Last night I wrote about how To Kill a Mockingbird by Harper Lee had shaped and influenced my life.
Tonight, I want to highlight another influential woman, someone I consider to be an ambassador for women and equity. A woman who is articulate, strong and intelligent. A kiwi leader whose reputation here in New Zealand, and on the world stage, is second to none. Most importantly, she is in the top five of my list of outstanding female influencers, my hero, and a great role model for all women. Oh what I would give to work with her. (note to self, add to list of things to do...)
Who is this super hero you ask?
This high achieving and hard working woman is Helen Clark, former (and I believe best) Prime Minister of New Zealand and current leader of the United Nations Development Programme.
Today I read her speech to the ECOSOC Youth Forum. As I read it, I was reminded of her passion for championing for equality and success for all. In her speech she reminded conference attendees that it is in the interests of everyone that the world we live in be one of peace, equity and sustainability, and that by tapping into the potential of our youth, we had a means for achieving this.
As I read her words, I was particularly struck by the statistic that around ninety percent of the worlds youth lived in developing countries. She went on to highlight the challenges facing the majority of these young people, such as high youth unemployment, lack of affordable education and that many lived in ‘fragile and conflict-affected' countries.
It left me wondering.
What will happen to our word if such a huge proportion of our worlds future potential is left unrealised and marginalised? What opportunities might be lost, and what kind of future conflicts could be avoided if these young people and their collective potential is harnessed and grown? How might we do this and what role do we all have to play to make sure these young people get to be all they should be?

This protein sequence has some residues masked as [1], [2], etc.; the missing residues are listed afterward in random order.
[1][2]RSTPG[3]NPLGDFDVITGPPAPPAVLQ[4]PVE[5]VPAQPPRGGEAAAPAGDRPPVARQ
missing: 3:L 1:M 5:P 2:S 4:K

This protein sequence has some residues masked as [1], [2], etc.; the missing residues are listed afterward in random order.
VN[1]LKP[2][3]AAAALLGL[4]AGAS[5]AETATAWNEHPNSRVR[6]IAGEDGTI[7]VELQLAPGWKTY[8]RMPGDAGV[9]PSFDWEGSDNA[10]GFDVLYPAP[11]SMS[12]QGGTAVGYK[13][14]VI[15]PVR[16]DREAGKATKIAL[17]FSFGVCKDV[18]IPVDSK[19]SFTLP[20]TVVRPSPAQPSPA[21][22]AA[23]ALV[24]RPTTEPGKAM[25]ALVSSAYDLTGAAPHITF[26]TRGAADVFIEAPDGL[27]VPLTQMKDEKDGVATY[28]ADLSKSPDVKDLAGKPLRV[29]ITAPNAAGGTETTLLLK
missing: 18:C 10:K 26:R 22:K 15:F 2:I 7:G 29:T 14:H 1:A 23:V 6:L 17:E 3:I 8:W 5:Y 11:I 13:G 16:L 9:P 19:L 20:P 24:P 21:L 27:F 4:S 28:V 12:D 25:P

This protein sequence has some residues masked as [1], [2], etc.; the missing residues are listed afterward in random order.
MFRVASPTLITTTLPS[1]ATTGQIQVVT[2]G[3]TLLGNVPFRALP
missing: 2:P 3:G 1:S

Imagine for a moment if just one of those young people belonged to you, if they were your child. Would it be acceptable to let them miss opportunities and be sidelined? What if we all took ownership of these young people and understood that their success is our success?
One of the most salient points Helen made in her speech was when she reminded the audience about the old saying, "no decisions about us without us." Her point being, that young people are creative, imaginative and excellent problem solvers and problem creators - we just need to ask them, to give them a voice. That actually, the answer to our success in the future is staring us in the face. It is our youth. They are our worlds greatest assets.
After I finished reading her speech, I was left feeling a little despondent. Her speech reminded me of why I hold her in such high esteem and why I thought she was the Prime Minister our country had been blessed with. We thrived as educators under her leadership because education was not seen as a threat but an opportunity. Our children and young people were valued and they were looked after.
Still, there is hope.
If each of us were to understand what Helen was saying that our children and young people are our greatest asset, then, there is hope.